The deposit must be made no later than the time when the employee must have the amount paid out: upon leaving the labour market.
1b. Employers choose to entrust administration to the Fund
The Fund’s task here is to ensure that the correct interest is paid on outstanding holiday funds. The interest due will depend on the annual results of asset management in LD (Lønmodtagernes Dyrtidsfond).
All employees will receive information annually on their balance statement with the Fund.
2. Updating employment contracts
The employer should ensure that all employment contracts are correct and refer to the appropriate provisions of the new Danish Holiday Act. I recommend that you either state that you refer to the Danish Holiday Act applicable at any given time, or describe the following topics:
- Holiday in general
- Holiday supplement
- Advance holiday
- Extra holiday entitlement – will you continue to award at new year or at continuous earnings?
3. Updating the personnel policy
The employer must ensure that they have revised their personnel policy to reflect the new Danish Holiday Act. The personnel policy should include the following items as a minimum:
- The transitional period
- Handling extra holiday entitlement
- The period from 1 September 2020 onwards
- Major changes
4. Employees must be ready
I recommend that you ensure that your employees are aware of the new Danish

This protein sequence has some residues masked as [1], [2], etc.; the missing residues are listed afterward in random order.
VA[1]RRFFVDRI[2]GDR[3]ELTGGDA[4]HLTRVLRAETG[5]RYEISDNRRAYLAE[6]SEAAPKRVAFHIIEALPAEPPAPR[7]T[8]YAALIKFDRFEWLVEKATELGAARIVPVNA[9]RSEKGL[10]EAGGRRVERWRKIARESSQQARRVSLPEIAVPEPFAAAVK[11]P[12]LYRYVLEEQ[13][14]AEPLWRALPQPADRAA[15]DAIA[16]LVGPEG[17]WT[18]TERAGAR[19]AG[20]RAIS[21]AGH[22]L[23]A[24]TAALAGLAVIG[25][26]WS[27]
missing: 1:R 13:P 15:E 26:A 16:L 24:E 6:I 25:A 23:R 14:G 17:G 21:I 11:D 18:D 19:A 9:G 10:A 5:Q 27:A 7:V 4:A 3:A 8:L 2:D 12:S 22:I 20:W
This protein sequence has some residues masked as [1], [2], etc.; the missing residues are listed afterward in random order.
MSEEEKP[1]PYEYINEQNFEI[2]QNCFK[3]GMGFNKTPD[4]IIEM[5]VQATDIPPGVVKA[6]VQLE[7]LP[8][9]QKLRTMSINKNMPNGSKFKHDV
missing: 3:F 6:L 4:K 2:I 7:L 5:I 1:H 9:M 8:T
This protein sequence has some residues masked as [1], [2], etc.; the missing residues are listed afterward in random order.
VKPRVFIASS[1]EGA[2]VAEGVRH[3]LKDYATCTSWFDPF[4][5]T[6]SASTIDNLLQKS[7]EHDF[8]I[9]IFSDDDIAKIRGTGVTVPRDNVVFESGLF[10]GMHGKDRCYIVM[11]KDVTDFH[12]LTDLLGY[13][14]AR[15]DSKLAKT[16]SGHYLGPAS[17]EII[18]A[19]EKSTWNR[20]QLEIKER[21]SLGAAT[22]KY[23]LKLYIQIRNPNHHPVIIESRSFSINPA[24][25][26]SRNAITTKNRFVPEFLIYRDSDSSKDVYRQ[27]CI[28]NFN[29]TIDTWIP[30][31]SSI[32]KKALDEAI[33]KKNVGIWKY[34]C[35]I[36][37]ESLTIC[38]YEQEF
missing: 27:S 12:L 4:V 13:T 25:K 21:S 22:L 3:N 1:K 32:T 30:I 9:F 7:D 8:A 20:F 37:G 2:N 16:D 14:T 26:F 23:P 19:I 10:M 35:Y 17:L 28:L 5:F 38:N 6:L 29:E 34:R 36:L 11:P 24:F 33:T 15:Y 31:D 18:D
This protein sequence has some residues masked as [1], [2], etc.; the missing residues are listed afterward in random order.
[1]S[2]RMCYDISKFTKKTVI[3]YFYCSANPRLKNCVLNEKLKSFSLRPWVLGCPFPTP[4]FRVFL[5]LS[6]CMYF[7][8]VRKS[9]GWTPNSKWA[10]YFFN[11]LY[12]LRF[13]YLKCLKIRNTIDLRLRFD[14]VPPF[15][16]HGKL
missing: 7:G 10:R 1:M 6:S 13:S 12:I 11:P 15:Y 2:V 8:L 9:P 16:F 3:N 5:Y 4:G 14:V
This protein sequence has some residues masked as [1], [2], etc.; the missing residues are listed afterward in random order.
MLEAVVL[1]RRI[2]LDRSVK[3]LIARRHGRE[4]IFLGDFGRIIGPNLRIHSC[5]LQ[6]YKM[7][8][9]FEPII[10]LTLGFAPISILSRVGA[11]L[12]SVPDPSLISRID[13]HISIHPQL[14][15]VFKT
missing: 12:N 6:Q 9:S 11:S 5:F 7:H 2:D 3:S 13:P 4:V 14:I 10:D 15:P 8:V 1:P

Holiday Act and its contents in good time. The information should consist
of teaching employees and concrete information about the upcoming changes.
Azets is happy to assist with the training or can send PowerPoints that can prepare your employees. We have also developed standards that you can use to ensure you that your employees have received the necessary information about the new Danish Holiday Act and the transitional period.
ESPECIALLY for those employees who are new or returning to the labour market
It is possible that employees who are new or returning to the labour market can take holiday via the special fund holiday.
This applies to employees who are appointed from 1 September 2019 and during 2020. They will be able to take 8.3 paid “fund holiday days” accrued according to the applicable Danish Holiday Act.
It is up to the individual employee to make use of this scheme. If this is to be used, the employee must notify the Fund.